Roan High Bluff Overlook must be seen to be believed. Assuming there’s anything to see.
The bluff is perched on an outcrop 6200 feet up in the Roan Highlands, one of the most storied locales in the Southern Appalachian Range. On a clear day the views go as far as your imagination can take them. Some days it’ll be fogged in completely, and on others you’ll find a cloud carpet covering every landmark for miles.
I went up there yesterday planning to check out the view. Fate had other plans: I botched my route so badly (see my Comedy of Trail Errors below) that I figured I might as well make a map so others can have an easier go of it.
The pertinent facts:
Shortest and easiest: Roan High Bluff is a half-mile down the Cloudland Trail from a gravel road in the Roan Highlands. If you’re here only for the view, just park near the trail on that gravel road (note there’s a $3 entrance fee).
Nice easy hike: Park at the picnic area near the site of the old Cloudland Hotel. It has bathrooms and other amenities. Cloudland Trail goes 1.2 miles down to Roan High Bluff from there. Retrace your steps for an easy 2.5-mile hike (stop by the Rhododendron Garden during May-June bloom season).
Moderate hike from Carvers Gap: Take the Appalachian Trail southbound from Carvers Gap for a little over two miles. It’s all tree-covered, so banish thoughts of spectacular views along the way.
When you round a bend looking out over a large, open grassy area, you’re at the old Cloudland Hotel site. Walk across the meadow till you see the parking lot.
Walk to the far end of the parking lot and pick up the Cloudland Trail, then follow the signs to Roan High Bluff. Retrace your steps for a six-mile moderate hike.
Google map to get you there. Click on Carvers Gap (far right) for driving directions.
View 9-19-11 Carvers Gap in a larger map
My comedy of trail errors
I planned to hike southbound on the Appalachian Trail out of Carver’s Gap, a well-known stop along the AT. From the Gap you can see a huge open hillside — a classic Southern Bald — which creates an expectation of gorgeous views.
Of course I went the other way.
I’d planned to hike from Carvers Gap to Roan High Bluff Overlook and soak in awesome vistas along the way. My research, however, failed to detect one critical fact: Except for the High Bluff, there are almost no vistas on this hike.
I generally don’t mind tree tunnel hikes, except on days where I’ve gotten up at 4:30 a.m. and driven three hours to hit the trailhead at dawn to I can snap awesome shots of the early morning sun coloring the mountainsides.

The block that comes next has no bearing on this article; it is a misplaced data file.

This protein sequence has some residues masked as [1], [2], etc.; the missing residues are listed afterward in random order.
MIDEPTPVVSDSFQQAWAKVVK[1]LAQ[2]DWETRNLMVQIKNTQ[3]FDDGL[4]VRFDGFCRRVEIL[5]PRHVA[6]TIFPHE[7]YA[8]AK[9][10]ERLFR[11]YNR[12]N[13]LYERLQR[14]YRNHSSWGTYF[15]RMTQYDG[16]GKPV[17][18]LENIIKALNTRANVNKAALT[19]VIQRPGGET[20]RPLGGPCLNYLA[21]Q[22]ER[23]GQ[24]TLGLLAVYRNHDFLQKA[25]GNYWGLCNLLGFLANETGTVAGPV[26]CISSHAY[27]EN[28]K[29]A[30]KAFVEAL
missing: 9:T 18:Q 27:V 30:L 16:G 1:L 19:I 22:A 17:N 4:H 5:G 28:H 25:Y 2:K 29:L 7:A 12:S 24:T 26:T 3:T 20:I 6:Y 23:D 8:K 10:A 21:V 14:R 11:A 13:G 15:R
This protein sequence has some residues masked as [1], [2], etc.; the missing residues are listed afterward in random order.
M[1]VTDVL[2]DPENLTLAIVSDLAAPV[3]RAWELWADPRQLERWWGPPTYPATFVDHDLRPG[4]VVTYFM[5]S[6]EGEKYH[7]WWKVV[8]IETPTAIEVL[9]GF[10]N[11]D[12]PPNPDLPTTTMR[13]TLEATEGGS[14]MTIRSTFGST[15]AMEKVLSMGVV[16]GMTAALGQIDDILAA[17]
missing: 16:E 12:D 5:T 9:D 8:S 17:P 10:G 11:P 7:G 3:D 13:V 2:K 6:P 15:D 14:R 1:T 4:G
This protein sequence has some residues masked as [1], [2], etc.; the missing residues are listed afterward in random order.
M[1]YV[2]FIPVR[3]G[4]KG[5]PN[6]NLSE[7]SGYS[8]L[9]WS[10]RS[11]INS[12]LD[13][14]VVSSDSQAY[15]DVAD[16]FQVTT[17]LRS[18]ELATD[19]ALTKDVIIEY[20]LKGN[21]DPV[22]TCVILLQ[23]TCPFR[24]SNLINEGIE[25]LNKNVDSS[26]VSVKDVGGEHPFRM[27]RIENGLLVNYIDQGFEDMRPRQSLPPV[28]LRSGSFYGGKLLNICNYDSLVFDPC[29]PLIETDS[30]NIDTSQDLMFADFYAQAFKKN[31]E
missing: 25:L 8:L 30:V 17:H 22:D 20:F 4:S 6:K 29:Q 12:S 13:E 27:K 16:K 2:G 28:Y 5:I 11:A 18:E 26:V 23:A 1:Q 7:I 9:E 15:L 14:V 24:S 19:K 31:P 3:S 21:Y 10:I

The beginning: it’s a forest out there
It was about 45ºF when I started out: my coldest start since about April. Fortunately it was all uphill for the first couple miles.
Despite the welcome warmup, I couldn’t help wondering: Where are all the views I came all this way to see?
Finally I arrived at the bend where a large vacant expanse of grass lies just beyond the trail. I wandered over to an interpretive panel explaining how there used to be a massive hotel right on top of this hill. It closed in 1914 and fell into disrepair.
If I’d have walked about 12 more steps into the meadow, I’d have seen the parking lot leading to Cloudland Trail and Roan High Bluff. I knew I was looking for this Cloudland Trail but I figured it must be further down the AT.
The Voodoo Chile
So the AT starts going downhill, and down I go for about a mile. The right time to consult one’s GPS unit — which notes all the pertinent landmarks — is before you’ve hiked downhill for a mile and 700 feet of elevation loss.
Ideally you’d do the right thing at the right time on a hike like this. For me, it was more like the last resort.
So anyway, when I finally realized I was more than a mile off-course, I turned back and start trudging back up the ridge. I was stopped to take a picture when I heard the damnedest racket from up the trail. It sounded like a radio.
I looked up to see the guy slip. He got back up, righted his way-too-big backpack, and headed my way.
I asked him if he was OK, he reassured me he was fine.
As he passed I noticed the scraggly beard, stringy hair and gaunt countenance peculiar to two kinds of men: concentration camp survivors and thru-hikers past the 1800-mile mark.
“You going to Georgia?” I asked.
“Yeah,” he said. He left Katahdin in May, he told me. I figured as much.
Last thing I heard as he disappeared down the trail: the signature opening licks of Jimi Hendrix’s “Voodoo Chile — Slight Return.”
He set his radio to full-blast. Then he belted, “Well I stand up next to a mountain…” out into the forest.
The intro to “Voodoo Chile” is one of my favorite musical moments. Hearing it right then was exactly what I needed to get back up the hill.
That guy may have looked like hell, but he sounded like the happiest man for 500 miles at that moment. I was happy he wasn’t wearing earbuds.
Calling the bluff
When I finally gazed out over Roan High Bluff, I’d been on the trail for three and a half hours. The sun is perpendicular to the ground — terrible for photography — and there was nothing to see but a carpet of white.
“Well, this is par for the course,” I said aloud to the unfortunate gathering of folks admiring the view, such as it was.
I regaled them with an accounting of my wrong turns and sundry woes. After I bid them adieu, I could practically feel the breeze from their sighs of relief that I was taking my complaints elsewhere.
(Yes, I have the social finesse of a porcupine.)
And when it was all over
On the way home, I was chuckling at my ineptitude and smiling at the memory of The Voodoo Chile.
It’s not really a hike if fate doesn’t slap you around a bit. And it’s refreshing to be reminded that nature always has the last laugh.
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